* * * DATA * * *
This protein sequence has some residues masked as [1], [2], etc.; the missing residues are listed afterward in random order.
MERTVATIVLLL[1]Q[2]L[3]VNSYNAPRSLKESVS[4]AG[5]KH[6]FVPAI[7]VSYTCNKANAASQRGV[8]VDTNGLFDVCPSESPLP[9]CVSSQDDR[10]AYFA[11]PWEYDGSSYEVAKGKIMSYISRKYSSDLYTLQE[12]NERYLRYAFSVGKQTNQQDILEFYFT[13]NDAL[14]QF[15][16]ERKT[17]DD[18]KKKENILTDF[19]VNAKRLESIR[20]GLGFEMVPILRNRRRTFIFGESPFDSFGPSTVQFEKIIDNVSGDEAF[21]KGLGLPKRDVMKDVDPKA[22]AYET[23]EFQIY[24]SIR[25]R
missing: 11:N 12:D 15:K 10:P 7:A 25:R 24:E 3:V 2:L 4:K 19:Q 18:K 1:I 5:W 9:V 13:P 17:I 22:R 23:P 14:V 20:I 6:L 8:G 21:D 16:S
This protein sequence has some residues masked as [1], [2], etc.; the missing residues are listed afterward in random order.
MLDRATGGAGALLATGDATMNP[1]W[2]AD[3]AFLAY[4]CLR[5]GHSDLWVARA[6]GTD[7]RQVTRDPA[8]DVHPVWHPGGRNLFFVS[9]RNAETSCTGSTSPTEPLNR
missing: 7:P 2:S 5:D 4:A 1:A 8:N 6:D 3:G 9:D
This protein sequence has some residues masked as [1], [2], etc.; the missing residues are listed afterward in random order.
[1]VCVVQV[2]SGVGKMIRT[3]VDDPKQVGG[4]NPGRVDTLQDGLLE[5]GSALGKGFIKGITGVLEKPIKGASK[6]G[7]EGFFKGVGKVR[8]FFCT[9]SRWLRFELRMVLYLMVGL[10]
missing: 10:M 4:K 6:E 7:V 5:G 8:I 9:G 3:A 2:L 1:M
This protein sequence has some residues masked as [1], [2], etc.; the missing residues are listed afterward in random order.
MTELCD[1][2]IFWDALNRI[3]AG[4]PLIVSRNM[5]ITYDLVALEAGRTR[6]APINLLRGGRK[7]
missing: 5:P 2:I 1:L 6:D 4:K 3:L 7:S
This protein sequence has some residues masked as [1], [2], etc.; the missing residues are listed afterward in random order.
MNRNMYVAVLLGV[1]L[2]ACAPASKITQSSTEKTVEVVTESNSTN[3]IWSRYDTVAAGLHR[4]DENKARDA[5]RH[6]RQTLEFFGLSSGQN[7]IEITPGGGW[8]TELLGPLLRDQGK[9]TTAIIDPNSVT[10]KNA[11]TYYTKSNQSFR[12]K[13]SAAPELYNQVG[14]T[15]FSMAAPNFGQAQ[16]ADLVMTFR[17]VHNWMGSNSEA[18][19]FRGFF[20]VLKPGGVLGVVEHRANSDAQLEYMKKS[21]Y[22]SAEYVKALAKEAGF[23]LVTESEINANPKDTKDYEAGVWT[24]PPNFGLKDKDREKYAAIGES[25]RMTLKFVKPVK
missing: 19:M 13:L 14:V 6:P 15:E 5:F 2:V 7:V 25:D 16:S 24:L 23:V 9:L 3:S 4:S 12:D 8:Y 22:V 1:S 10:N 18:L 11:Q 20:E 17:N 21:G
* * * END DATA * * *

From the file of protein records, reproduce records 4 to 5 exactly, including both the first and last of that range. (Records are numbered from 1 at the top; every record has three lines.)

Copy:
This protein sequence has some residues masked as [1], [2], etc.; the missing residues are listed afterward in random order.
MTELCD[1][2]IFWDALNRI[3]AG[4]PLIVSRNM[5]ITYDLVALEAGRTR[6]APINLLRGGRK[7]
missing: 5:P 2:I 1:L 6:D 4:K 3:L 7:S
This protein sequence has some residues masked as [1], [2], etc.; the missing residues are listed afterward in random order.
MNRNMYVAVLLGV[1]L[2]ACAPASKITQSSTEKTVEVVTESNSTN[3]IWSRYDTVAAGLHR[4]DENKARDA[5]RH[6]RQTLEFFGLSSGQN[7]IEITPGGGW[8]TELLGPLLRDQGK[9]TTAIIDPNSVT[10]KNA[11]TYYTKSNQSFR[12]K[13]SAAPELYNQVG[14]T[15]FSMAAPNFGQAQ[16]ADLVMTFR[17]VHNWMGSNSEA[18][19]FRGFF[20]VLKPGGVLGVVEHRANSDAQLEYMKKS[21]Y[22]SAEYVKALAKEAGF[23]LVTESEINANPKDTKDYEAGVWT[24]PPNFGLKDKDREKYAAIGES[25]RMTLKFVKPVK
missing: 19:M 13:L 14:V 6:P 15:E 5:F 2:V 7:V 25:D 16:S 24:L 23:V 9:L 3:S 4:S 12:D 8:Y 22:V 1:S 10:N 18:L 11:Q 20:E 17:N 21:G